Though the Razorbacks are playing the fewest regular-season games since the 1970s, what stands ahead for the Hogs is the most grueling schedule any Arkansas team has ever faced with a loaded, 10-game, all-SEC schedule.
While the Razorback coaching staff needs to work its squad to improve, they can’t afford to leave it all on the practice field before the season even starts.
So today’s scrimmage is hugely important as the Razorbacks coaching staff makes decisions not only who will start and play key roles as backups, but also which players will stay with the varsity and which ones will work as scout teamers, who replicate the opponent’s offense and defense each week in practice.
Once scout teams are formed, that’s when a team begins to focus on preparing for an opponent rather than working on finding its best answers at each position. Teams do continue to evolve and players do continue improve and move up and down a depth chart based on their performances and injuries, but once scout teams are formed the focus becomes honing in on the game plan.
Players do continue to emerge when teams seek answers in the season. Remember, Matt Jones was on the scout team for the first month of his freshman season in 2001 as a receiver before splitting time with starting quarterback Zak Clark the rest of his freshman season.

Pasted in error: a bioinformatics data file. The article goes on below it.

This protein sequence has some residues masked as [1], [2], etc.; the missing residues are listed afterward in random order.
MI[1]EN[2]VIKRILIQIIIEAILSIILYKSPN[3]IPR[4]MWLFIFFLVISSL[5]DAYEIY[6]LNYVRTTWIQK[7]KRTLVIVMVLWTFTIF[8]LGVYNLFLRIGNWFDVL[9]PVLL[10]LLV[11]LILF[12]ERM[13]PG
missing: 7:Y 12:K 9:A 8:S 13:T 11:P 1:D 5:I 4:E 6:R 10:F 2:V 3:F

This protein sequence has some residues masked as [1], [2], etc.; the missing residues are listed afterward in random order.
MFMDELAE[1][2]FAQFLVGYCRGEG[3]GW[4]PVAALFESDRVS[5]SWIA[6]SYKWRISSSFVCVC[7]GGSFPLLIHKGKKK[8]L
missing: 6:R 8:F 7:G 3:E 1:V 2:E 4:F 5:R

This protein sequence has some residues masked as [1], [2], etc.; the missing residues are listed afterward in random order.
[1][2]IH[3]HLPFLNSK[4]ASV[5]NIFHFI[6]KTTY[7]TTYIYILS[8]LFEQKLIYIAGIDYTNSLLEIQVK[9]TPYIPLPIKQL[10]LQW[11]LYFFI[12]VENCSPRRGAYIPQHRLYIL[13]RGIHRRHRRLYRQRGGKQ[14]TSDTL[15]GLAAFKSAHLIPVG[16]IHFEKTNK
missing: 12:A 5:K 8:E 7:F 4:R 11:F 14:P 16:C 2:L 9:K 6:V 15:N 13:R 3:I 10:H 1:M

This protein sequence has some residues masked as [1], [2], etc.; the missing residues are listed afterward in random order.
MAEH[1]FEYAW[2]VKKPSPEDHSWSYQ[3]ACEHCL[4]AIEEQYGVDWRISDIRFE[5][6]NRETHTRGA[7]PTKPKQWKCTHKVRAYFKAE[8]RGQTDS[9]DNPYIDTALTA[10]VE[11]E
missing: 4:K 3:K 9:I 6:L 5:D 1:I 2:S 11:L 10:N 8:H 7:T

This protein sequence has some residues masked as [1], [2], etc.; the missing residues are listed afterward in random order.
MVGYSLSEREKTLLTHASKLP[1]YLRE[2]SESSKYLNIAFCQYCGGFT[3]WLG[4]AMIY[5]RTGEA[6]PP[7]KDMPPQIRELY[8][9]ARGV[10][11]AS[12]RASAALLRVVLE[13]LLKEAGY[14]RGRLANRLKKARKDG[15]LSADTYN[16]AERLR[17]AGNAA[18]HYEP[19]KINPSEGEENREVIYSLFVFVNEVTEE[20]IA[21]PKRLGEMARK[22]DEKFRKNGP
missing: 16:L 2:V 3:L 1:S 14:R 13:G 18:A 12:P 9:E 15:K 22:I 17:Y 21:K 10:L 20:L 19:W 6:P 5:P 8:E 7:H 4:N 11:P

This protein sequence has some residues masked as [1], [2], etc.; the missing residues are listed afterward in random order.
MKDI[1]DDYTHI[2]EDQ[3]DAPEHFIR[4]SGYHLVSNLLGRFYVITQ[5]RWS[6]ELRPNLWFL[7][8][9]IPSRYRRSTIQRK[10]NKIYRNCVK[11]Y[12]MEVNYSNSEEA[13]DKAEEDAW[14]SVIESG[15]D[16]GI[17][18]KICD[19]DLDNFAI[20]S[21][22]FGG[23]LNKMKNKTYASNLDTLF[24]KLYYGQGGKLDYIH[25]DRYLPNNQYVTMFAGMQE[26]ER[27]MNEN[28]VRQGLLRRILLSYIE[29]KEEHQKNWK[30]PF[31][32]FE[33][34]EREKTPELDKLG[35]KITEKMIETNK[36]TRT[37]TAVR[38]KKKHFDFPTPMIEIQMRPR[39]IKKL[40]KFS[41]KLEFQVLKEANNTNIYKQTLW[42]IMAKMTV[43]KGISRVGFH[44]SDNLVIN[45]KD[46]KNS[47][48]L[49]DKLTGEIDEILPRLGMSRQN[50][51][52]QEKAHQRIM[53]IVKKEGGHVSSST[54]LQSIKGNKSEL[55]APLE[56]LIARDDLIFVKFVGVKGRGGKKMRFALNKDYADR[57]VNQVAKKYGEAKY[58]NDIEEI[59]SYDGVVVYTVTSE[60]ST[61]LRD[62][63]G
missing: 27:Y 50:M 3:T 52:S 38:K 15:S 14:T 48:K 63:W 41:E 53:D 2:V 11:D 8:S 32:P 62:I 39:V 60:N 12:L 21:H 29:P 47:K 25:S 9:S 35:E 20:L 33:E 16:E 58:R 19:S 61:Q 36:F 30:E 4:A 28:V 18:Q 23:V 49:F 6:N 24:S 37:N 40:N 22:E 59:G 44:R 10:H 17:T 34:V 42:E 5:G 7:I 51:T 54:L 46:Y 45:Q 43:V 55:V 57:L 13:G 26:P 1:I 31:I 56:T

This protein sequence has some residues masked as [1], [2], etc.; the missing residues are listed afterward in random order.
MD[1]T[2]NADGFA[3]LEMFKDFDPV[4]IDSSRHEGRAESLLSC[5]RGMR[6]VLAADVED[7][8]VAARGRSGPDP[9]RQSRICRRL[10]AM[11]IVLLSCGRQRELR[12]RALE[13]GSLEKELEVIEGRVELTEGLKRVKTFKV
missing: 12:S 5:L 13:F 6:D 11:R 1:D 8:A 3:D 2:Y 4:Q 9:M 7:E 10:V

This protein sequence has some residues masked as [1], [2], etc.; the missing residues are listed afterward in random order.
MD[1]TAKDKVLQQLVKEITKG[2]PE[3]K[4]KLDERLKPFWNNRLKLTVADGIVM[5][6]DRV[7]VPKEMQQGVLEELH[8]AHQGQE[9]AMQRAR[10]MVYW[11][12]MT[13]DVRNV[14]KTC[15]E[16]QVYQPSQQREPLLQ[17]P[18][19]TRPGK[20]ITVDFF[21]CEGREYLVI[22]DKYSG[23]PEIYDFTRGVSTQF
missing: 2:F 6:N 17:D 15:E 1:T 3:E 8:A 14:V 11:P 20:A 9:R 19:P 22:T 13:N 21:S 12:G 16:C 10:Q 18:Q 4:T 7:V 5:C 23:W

But with today’s practice being the final full-scale scrimmage, it’s the best chance for players to make a move up the depth chart or to solidify their spot on the Razorbacks’ initial pecking order.
From what coaches have said in Zoom interviews following practices, this is a big day for the offensive line and the defensive backfield as coaches hope to nail down opening-season starters. From Pittman and offensive coordinator Kendal Briles’ comments about tight end, some Razorback needs to step forward from the pack to grab ahold of the starting role there.
Reading between the lines of what hasn’t been said, it’s also a big day for the Razorbacks’ linebacker corps, which has been the least talked about position group in post-practice interviews this preseason.
I’m not sure if I should read that as good or bad or indifferent, but a defense can’t hide holes at linebacker very long, especially not in the SEC.
Also looming large over the Razorbacks and the SEC is Labor Day weekend and the coronavirus.
How everyone handles this weekend which is usually packed with gatherings of family and friends will have a bearing on football season even though there are relatively few college games scheduled for this weekend compared to the norm.
After the Memorial Day and Fourth of July holidays, coronavirus numbers sky rocketed. That’s a scary thought considering more than 900 new cases were reported by the state government Thursday.
Infections from this holiday weekend won’t begin to show up until 10 days later. One hopes that folks will play it smart and safe this weekend, but as stated before that’s not what happened on the two previous holidays.
We are so close to getting college football back. I just hope our society doesn’t mess that up by disregarding safety measures during this long weekend.